Project Change says teen haven would be heaven
Mar. 22, 2000
Peggy Vaughn
Staff Writer

Youths working

for positive change speak before GOCA

Project Change, a youth-driven organization committed to improving life for teens in Olney, told members of the Greater Olney Civic Association last week that area teens need a safe place to "hang out."

Since forming two years ago with the support of Montgomery General Hospital, the group has grown from a handful of Sherwood High School students to 22 members, including a few from Col. Zadok A. Magruder High School in Derwood.

The group is committed to bringing positive change to Olney, according to member Jeff Davis.

Its ultimate goal is to find a home away from home for local youths, an alcohol- and drug-free place where teens can safely socialize.

And since it's "home," the teens want a large say in how things are run.

"Project Change just wants some sort of safe haven in Olney, a structure, a place where teens can hang out," Davis said. "Teens simply don't have a place to go and there are lots of negative consequences to that."

In pursuit of that goal, the group met with Carl M. Freeman Retail, manager of Olney Village Mart shopping center, and the Silver Diner in Rockville, a Mecca for Olney teens.

The youths hoped to negotiate a space to call their own in the shopping center, or to convince the Silver Diner to open a restaurant in Olney.

Those dreams have yet to materialize, but not for wont of hard work on the part of the youths.

The group hosted a substance-free pool party that drew over 200 teens last summer, assisted with such community projects as Olney Night Out and Olney Community Night, and won first place for a float in the Olney Days parade.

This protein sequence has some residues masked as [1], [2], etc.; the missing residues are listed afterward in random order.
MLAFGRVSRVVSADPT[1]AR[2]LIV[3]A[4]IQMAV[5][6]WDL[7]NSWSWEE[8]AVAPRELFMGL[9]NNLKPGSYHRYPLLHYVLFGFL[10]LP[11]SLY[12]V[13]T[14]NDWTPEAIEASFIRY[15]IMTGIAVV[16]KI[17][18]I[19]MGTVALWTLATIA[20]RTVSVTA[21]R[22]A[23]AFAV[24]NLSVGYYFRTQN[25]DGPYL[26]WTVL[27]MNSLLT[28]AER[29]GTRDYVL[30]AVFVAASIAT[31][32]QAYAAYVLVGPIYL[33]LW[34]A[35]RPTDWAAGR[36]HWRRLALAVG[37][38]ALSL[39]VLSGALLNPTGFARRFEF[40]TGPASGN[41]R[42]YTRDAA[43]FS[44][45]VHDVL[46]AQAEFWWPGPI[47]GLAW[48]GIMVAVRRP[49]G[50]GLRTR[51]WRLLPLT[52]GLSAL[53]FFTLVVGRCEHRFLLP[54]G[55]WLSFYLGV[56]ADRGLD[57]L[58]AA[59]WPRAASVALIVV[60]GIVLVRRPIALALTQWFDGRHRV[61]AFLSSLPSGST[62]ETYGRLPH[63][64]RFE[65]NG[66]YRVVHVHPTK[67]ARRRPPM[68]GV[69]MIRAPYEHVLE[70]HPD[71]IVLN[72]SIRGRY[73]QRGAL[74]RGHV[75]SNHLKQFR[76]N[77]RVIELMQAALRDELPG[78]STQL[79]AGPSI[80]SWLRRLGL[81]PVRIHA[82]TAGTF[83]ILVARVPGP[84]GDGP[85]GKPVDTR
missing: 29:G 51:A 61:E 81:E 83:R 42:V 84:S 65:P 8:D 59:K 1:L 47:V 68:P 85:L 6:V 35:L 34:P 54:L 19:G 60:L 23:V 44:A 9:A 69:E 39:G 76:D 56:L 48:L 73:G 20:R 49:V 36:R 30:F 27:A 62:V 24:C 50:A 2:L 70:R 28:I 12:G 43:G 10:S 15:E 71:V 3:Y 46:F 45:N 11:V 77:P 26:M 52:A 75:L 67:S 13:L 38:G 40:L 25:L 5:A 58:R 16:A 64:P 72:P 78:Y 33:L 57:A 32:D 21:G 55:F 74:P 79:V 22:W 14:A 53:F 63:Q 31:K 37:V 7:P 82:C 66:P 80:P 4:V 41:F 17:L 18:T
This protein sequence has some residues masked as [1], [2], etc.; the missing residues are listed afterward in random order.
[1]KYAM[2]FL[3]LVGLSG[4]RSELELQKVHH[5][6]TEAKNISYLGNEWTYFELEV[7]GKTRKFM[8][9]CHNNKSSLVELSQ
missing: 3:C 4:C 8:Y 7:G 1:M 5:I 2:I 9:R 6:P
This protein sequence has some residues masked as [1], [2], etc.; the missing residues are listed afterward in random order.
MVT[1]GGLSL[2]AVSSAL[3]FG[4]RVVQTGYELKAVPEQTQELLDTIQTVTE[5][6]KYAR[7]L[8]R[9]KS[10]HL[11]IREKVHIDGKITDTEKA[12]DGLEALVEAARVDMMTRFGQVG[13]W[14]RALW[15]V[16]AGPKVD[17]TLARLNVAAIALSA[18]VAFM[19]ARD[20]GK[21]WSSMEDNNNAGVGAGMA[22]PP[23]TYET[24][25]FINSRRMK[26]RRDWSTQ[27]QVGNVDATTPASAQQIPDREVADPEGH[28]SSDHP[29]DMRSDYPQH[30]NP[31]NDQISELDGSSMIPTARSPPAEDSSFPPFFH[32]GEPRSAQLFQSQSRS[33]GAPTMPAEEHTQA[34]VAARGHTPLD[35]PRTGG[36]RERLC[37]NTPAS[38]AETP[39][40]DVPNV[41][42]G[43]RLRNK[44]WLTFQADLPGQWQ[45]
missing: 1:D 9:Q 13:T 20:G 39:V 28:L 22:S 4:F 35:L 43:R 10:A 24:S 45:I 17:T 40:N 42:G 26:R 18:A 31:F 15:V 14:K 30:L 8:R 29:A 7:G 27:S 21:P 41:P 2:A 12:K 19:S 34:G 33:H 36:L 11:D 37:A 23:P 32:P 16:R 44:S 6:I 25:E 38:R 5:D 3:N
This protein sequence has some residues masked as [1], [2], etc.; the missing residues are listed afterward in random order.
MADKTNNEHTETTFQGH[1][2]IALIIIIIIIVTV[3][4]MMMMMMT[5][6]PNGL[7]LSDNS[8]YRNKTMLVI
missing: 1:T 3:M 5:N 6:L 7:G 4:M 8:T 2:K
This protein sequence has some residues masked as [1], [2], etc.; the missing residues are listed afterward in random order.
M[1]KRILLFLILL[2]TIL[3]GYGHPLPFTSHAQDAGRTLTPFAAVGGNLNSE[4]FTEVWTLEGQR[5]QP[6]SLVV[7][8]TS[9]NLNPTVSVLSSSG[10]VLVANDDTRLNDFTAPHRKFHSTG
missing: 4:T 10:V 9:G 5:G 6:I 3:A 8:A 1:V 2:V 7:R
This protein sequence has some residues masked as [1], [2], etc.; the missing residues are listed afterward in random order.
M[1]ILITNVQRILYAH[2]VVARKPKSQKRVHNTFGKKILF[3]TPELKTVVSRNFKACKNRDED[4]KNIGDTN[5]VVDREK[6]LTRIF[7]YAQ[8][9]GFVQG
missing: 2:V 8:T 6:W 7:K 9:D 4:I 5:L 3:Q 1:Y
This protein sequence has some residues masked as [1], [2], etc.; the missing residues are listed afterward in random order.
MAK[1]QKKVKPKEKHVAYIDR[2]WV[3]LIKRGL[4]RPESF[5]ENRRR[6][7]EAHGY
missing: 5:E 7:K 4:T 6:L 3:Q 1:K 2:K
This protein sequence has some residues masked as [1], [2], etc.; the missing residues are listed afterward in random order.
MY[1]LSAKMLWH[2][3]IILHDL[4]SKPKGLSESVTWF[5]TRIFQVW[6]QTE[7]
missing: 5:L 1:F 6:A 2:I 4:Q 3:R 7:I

Its members spoke before the Olney Chamber of Commerce, to peers during Rosa Parks Middle School Mentor Program and at two national conferences on youth safety.

It recently conducted a survey of cars leaving Sherwood High School's parking lot and found 29 percent of car passengers did not wear seat belts, according to member Mandy Woodfield.

"We didn't do this to get kids in trouble," she said. "We're just trying to get them aware of the problem."

The group came to GOCA armed with other survey results to show a change is both needed and desired by the community at large. The survey said:

* Eighty-eight percent of Olney parents and youths agreed Olney lacks local activities for youths on weekends. Opening a dance club or bowling alley ranked high on the wish list of both groups.

* Ninety-five percent of the local business community thinks Olney lacks activities for teens, and 30 percent report experiencing "problems" with teens as a consequence.

The group asked GOCA for assistance in realizing its dream of finding a safe, substance-free place for teens to gather and for help in grant-writing efforts.